Here's Abraham Lincoln as you've never seen him. A senior art student at Illinois Wesleyan University, Chris Killham, has created this unusual "portrait" of Abraham Lincoln entirely from Post-It notes. Killham created this work, titled "Hugs & Kisses, Abe" by using over 6,000 Post-Its of varying colors, then pasting them on a total of 105 poster boards. He created it after his art professor suggest that he work in larger formats. Unfortunately, the work has already been disassembled.

You can read the full article here, courtesy of Pantagraph.com

Tuesday, March 11, 2008

History Detectives Visit Abraham Lincoln Museum In Springfield



Here's a fun little story from the Springfield, Illinois Journal-Register concerning the arrival to Springfield of the team from "The History Detectives" television show produced by PBS. The team, including the show's host, Wes Cowan (seen on the Antiques Roadshow as a specialist in Americana) came to Springfield to investigate whether some old song sheets discovered by an Oregon couple might have belonged to Abraham and Mary Lincoln. It seems that a couple of the sheets contain what appear to be a couple of Lincoln signatures. The photo I've included depicts Cowan (on the left) interviewing Jean Baker, the prominent Mary Todd Lincoln scholar.

Sadly, the historians believe the signatures aren't real and that the provenance provided to the couple who bought the sheets is bogus. Still, the story is intriguing and I hope I catch it. Just last season, the show experts came to Springfield to investigate whether a letter supposedly written by Lincoln and purchased at a garage sale in Florida was real. Amazingly, it was. That's the kind of story that keeps someone like me, a Lincoln buff and an antiques nut, searching for the next treasure out there.

I've actually had a couple of dealings with Mr. Cowan, one a good outcome and one less than good. About 10 years ago, I purchased an original 1865 broadside announcing Lincoln's assassination, published by a Canton, Ohio (my hometown) newspaper. I was thrilled to get it. Just a couple of years ago, I actually called Wes to have him check what appeared to be an original Department of War notice that John Wilkes Booth had been shot. The notice was coming up for auction the next day in a town not far from me. He told me the notice "looked good" and then asked me where the town was. BIG mistake. The next day, I attended the auction and the buyer (certainly not myself) didn't hesitate to spend $2,000 on the winning bid. I was suspicious that it might have been a representative from Cowan's business.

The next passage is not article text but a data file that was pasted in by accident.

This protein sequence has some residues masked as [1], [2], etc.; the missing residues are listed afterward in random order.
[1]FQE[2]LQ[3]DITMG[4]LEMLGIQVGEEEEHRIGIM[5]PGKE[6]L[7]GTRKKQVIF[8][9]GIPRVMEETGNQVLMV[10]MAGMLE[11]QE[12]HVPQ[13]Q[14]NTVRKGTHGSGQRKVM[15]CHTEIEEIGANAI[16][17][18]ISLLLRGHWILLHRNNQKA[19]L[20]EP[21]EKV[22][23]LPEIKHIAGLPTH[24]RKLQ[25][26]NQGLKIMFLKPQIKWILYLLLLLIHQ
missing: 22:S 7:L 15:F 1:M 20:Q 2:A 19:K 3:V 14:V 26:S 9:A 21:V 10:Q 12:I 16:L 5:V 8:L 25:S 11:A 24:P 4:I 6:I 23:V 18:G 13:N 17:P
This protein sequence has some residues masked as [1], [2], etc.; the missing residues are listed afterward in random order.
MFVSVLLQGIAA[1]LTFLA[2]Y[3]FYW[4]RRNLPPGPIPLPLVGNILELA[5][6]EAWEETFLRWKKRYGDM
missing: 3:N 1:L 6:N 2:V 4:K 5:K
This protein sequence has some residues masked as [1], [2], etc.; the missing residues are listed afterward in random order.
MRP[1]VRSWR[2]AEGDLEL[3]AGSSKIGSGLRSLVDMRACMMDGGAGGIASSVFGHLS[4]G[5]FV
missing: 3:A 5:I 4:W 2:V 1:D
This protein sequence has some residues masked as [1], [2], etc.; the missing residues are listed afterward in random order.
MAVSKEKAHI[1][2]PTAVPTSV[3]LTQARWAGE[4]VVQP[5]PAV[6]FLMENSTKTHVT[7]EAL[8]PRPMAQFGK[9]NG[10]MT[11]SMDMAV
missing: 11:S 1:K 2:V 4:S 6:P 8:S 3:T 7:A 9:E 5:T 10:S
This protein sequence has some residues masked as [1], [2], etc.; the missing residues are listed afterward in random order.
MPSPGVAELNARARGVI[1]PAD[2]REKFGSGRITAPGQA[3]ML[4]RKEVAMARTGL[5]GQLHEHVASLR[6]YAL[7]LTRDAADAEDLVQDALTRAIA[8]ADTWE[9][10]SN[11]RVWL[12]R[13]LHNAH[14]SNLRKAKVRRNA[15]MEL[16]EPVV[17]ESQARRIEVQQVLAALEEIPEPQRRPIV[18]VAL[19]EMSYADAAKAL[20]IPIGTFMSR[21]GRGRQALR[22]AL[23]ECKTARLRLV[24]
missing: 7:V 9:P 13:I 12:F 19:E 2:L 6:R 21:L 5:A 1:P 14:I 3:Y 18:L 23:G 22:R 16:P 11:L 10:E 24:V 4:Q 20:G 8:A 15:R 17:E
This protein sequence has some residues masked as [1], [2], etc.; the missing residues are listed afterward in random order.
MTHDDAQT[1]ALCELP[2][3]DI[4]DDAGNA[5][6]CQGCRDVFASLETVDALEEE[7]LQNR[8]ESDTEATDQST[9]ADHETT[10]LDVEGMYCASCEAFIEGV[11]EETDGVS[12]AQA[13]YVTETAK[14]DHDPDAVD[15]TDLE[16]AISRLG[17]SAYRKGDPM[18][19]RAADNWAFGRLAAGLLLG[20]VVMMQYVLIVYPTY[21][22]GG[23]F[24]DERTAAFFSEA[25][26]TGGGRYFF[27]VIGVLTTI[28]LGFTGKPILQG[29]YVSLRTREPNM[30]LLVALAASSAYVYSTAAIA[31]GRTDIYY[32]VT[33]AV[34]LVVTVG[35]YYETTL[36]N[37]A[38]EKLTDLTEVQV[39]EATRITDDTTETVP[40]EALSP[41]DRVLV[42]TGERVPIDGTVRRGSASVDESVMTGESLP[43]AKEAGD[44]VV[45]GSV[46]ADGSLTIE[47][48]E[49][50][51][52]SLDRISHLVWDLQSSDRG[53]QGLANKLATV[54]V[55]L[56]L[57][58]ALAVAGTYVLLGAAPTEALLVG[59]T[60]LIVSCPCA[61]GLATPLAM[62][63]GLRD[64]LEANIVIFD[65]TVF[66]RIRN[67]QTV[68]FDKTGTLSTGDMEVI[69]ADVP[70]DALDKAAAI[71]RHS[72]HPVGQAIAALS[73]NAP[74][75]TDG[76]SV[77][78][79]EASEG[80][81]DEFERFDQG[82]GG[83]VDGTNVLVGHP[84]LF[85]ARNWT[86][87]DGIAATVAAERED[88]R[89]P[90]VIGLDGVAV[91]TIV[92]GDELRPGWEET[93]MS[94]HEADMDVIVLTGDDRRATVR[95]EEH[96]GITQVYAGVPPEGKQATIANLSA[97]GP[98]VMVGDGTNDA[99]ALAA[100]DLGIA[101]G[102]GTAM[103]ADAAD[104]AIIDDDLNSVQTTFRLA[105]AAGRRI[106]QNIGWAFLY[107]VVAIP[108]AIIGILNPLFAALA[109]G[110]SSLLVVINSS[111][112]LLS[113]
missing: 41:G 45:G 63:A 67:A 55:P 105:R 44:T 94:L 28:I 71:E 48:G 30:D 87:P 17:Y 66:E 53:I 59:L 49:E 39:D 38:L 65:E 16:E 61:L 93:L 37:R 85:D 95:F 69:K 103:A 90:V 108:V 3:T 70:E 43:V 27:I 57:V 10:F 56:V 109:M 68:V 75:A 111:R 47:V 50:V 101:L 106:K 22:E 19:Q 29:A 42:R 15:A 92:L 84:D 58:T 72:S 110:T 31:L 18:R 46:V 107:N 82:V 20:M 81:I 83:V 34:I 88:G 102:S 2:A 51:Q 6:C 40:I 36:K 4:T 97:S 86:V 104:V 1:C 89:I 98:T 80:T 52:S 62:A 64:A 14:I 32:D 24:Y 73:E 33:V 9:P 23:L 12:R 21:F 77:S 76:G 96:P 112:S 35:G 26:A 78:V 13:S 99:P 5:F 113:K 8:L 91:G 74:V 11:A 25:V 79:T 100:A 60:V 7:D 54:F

I was correct. I next saw this wonderful "Booth Shot" broadside was listed for auction on Cowan's business (Historic Americana) website. It brought over $8,000. So by calling him, I inadvertently led him to a treasure which he made a killing on. Perhaps slightly unethical, but all is fair in the collectibles trade. Still, I love watching his shows.


Continued Fallout Over Closure Of Lincoln Museum

I've been somewhat remiss in keeping up with my posts over the past few days or so. We here in Northeastern Ohio were nearly buried on Friday night and Saturday by over 14 inches of snow and I've been trying to keep up with shoveling, etc. In the meantime, though, I've been keeping informed about the ramifications of the scheduled closure of the Abraham Lincoln Museum in Fort Wayne, Indiana.

The eminent and nationally known Lincoln expert, Harold Holzer, published an impassioned editorial on March 9, urging the operators of the musem (Lincoln National) to find a home for the valuable and irreplaceable collection of Lincolnania. As Holzer points out, the museum serves as a primary source of information to countless authors, researchers, and fans of Lincoln. It's an excellent editorial and I urge my readers to read it.

From an article published yesterday, March 10, by a Fort Wayne television station comes word that the Lincoln Museum Board Of Directors has voted to try every way possible to keep as much of the collection in Fort Wayne as possible. They will present a plan with various proposals to Lincoln National, based in Philadelphia over the next few months.

Like any good politician, the mayor of Fort Wayne, Tom Henry, weighed in with a statement of his own concerning the closure of the museum. Unfortunately, he probably won't have any impact whether the collection stays or goes.

Finally, there is yet another hard-hitting editorial in the Fort Wayne Journal Gazette, strongly criticizing Lincoln National for not only turning its back on a community, but for also shutting access to perhaps the finest collection of Lincolnania publicly available. The author, Scott Bushnell, implies (with justification in my opinion) that corporate greed on the part of new management at Lincoln National is the primary reason for the closure.